Thyroid-Binding Inhibitory Immunoglobulin

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Thyroid-Binding Inhibitory Immunoglobulin

Synonym/acronym: Thyrotropin receptor antibodies, thyrotropin-binding inhibitory immunoglobulin, TBII, TRAb (TSH receptor antibodies).

Common use

To assist in diagnosing Graves’ disease related to thyroid function.


Serum (1 mL) collected in a red-top tube.

Normal findings

(Method: Electrochemiluminescence) 0.0–1.75 units/L.


There are two functional types of thyroid receptor immunoglobulins: thyroid-stimulating immunoglobulin (TSI) and thyroid-binding inhibitory immunoglobulin (TBII). TSI reacts with the receptors, activates intracellular enzymes, and promotes epithelial cell activity that operates outside the feedback regulation for thyroid-stimulating hormone (TSH) resulting in continuous production of thyroid hormones (see monograph titled “Thyroid-Stimulating Immunoglobulin”); TBII blocks the action of TSH and is believed to cause certain types of hyperthyroidism. These antibodies were formerly known as long-acting thyroid stimulators. High levels in pregnancy may have some predictive value for neonatal thyrotoxicosis: A positive result indicates that the antibodies are stimulating (TSI); a negative result indicates that the antibodies are blocking (TBII). TBII testing measures thyroid receptor immunoglobulin levels in the evaluation of thyroid disease.

This procedure is contraindicated for



  • Evaluate suspected acute toxic goiter
  • Investigate suspected neonatal thyroid disease secondary to maternal thyroid disease
  • Monitor hyperthyroid patients at risk for relapse or remission

Potential diagnosis

Increased in

  • Evidenced by antibodies that block the action of TSH and result in hyperthyroid conditions.

  • Graves’ disease
  • Hyperthyroidism (various forms)
  • Maternal thyroid disease
  • Neonatal thyroid disease
  • Toxic goiter

Decreased in


Critical findings


Interfering factors

  • Lithium may cause false-positive results.

Nursing Implications and Procedure


  • Positively identify the patient using at least two unique identifiers before providing care, treatment, or services.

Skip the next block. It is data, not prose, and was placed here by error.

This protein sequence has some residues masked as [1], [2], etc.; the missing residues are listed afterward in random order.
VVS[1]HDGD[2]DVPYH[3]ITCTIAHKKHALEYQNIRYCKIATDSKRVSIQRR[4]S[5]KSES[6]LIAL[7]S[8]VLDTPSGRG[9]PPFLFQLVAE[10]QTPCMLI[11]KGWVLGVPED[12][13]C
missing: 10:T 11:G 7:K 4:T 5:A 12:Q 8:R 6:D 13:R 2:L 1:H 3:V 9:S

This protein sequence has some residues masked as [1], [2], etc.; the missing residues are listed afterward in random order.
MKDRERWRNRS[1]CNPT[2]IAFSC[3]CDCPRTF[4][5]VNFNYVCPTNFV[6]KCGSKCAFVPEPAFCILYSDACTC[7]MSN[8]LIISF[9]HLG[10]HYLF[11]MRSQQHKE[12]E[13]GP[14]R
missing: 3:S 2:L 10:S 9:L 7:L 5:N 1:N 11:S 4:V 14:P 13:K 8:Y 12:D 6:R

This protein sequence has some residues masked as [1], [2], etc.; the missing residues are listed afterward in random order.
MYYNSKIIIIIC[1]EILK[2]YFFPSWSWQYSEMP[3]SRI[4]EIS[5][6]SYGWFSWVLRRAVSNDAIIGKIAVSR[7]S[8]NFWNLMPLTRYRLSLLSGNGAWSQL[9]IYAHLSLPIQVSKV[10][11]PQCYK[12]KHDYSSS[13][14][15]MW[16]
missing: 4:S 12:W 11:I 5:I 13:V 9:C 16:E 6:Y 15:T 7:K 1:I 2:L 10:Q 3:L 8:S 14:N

• Patient Teaching: Inform the patient this test can assist in evaluating thyroid function.
  • Obtain a history of the patient’s complaints, including a list of known allergens, especially allergies or sensitivities to latex.
  • Obtain a history of the patient’s endocrine system, symptoms, and results of previously performed laboratory tests and diagnostic and surgical procedures.
  • Note any recent procedures that can interfere with test results.
  • Obtain a list of the patient’s current medications, including herbs, nutritional supplements, and nutraceuticals (see Effects of Natural Products on Laboratory Values).
  • Review the procedure with the patient. Inform the patient that specimen collection takes approximately 5 to 10 min. Address concerns about pain and explain that there may be some discomfort during the venipuncture.
  • Sensitivity to social and cultural issues, as well as concern for modesty, is important in providing psychological support before, during, and after the procedure.
  • Note that there are no food, fluid, or medication restrictions unless by medical direction.


  • Potential complications: N/A
  • Avoid the use of equipment containing latex if the patient has a history of allergic reaction to latex.
  • Instruct the patient to cooperate fully and to follow directions. Direct the patient to breathe normally and to avoid unnecessary movement.
  • Observe standard precautions, and follow the general guidelines in Patient Preparation and Specimen Collection. Positively identify the patient, and label the appropriate specimen container with the corresponding patient demographics, initials of the person collecting the specimen, date, and time of collection. Perform a venipuncture.